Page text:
It is with great sadness that the Library marks the passing of one of our great friends and benefactors, Dr. Carol Ann Darline Litchfield, a renowned expert in microbial ecology and diversity, who left this life in the early morning hours of Tuesday, April 3rd.
Carol's connection to Hagley developed along with that of her husband, Dr. Charles Carter Litchfield, who researched our collections as a passionate independent historian after retiring from a successful career in chemistry. His enthusiasm for Hagley led Carter to donate a large (350 linear feet) collection on the history of fat- and oil-based products to Hagley that holds enormous research value. Together, Carol and Carter created the Litchfield Endowment Fund to support this collection and any others that the couple might donate to Hagley; her personal contribution to this fund was very generous, as was her support of the McNinch Endowment Fund for Reference and Outreach. A sense of the scale and scope of Litchfield Collection on the History of Fatty Materials can be seen in our online finding aid. The Litchfield Endowment Fund supported digitizing a portion of it. After Carter's death in 2007, Carol continued overseeing the transfer of the collection to Hagley. During these years, she developed a passion for Fireworks at Hagley.
Independently of Carter, Carol developed a collection devoted to the history of salts and expressed interest in donating this collection to Hagley. Like Carter, she published as an independent historian, eventually co-editing a volume of the Journal of Salt History in 2001 honoring noted French historian of salt and Venice, Jean-Claude Hocquet.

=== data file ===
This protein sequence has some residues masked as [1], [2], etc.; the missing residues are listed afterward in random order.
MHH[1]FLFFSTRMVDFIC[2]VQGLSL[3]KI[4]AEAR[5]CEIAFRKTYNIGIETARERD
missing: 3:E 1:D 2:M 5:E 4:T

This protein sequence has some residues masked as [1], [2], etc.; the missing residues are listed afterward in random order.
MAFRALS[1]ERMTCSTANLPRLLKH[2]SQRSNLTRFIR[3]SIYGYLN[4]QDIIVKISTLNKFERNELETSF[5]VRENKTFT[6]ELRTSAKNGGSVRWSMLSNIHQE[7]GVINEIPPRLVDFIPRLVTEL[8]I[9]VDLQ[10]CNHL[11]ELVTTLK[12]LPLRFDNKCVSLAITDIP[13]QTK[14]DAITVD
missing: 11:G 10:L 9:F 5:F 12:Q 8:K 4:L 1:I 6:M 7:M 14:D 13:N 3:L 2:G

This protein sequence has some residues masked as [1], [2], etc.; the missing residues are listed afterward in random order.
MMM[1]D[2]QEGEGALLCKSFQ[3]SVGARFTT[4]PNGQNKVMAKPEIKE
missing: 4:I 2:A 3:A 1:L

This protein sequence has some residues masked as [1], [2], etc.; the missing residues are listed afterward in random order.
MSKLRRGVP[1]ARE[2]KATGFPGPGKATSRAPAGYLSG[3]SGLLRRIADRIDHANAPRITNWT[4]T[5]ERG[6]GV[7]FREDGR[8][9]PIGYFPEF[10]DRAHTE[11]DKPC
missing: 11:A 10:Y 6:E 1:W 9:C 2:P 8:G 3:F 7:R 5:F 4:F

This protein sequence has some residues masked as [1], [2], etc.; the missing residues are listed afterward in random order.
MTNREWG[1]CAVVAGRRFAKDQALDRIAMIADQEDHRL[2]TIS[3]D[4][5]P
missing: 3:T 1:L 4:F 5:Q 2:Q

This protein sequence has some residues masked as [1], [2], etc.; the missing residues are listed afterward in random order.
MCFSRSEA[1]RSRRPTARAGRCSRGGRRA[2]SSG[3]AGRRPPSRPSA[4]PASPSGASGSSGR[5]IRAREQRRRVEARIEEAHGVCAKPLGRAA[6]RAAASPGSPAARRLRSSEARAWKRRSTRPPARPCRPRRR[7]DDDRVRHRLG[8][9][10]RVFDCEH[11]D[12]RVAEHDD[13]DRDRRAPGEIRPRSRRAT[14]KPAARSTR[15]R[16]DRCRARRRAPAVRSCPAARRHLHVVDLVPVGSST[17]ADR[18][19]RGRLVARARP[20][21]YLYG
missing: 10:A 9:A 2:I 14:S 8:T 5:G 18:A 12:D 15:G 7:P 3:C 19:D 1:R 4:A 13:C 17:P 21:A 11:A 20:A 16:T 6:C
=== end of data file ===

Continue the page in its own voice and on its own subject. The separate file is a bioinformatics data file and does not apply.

Carol also amassed a collection covering her career in microbiology, comprised of government studies, scholarly publications, and personal communications and notes that she gave to the library at George Mason University, her last employer. Both the salt and microbiology collections complement her research interests in extremophile organisms, particularly halophilic microorganisms that grow in high-salt environments.
Carol was born in Cincinnati, Ohio in 1936. After earning her masters in microbiology at the University of Cincinnati in 1960, she completed her academic training with a doctorate in organic biochemistry at Texas A&M University in 1969. Following a post-graduate project at the University of North Wales, Carol taught and researched during the next decade at Rutgers, where she also published some of her most influential work on marine biology (Marine Microbiology, 1976) and on bacteria in marine sediments (Microbial Contributions to Organic Mineralization in the Waters and Sediments of the New York Bight, 1979).
In 1980, Carol joined the DuPont staff at Haskell Laboratory as the Head of Environmental Toxicology, eventually becoming Senior Environmental Scientist for its bioremediation subsidiary. After 1990, Carol founded her own consulting company before returning to academe at George Mason University, serving first in the Biology Department and eventually in the Department of Environmental Science and Policy.
Carol was a doer as well as a thinker: she served on many advisory panels and professional societies over her career, including the New Jersey Governor's Panel on Coastal Waters in the mid-1980s and the US Department of Energy's Environmental Biotechnology Working Group in 1989. In 2007, she became the president of the Society for Industrial Microbiology and Biotechnology, which earlier this year bestowed on her the Charles Porter Award for exceptional service to microbiology and the Society.
Memorial Services honoring Carol's life will be held at the Unitarian Universalist Church of Arlington, VA, on Sunday, May 27th at 3 PM.
Photo courtesy of George Mason University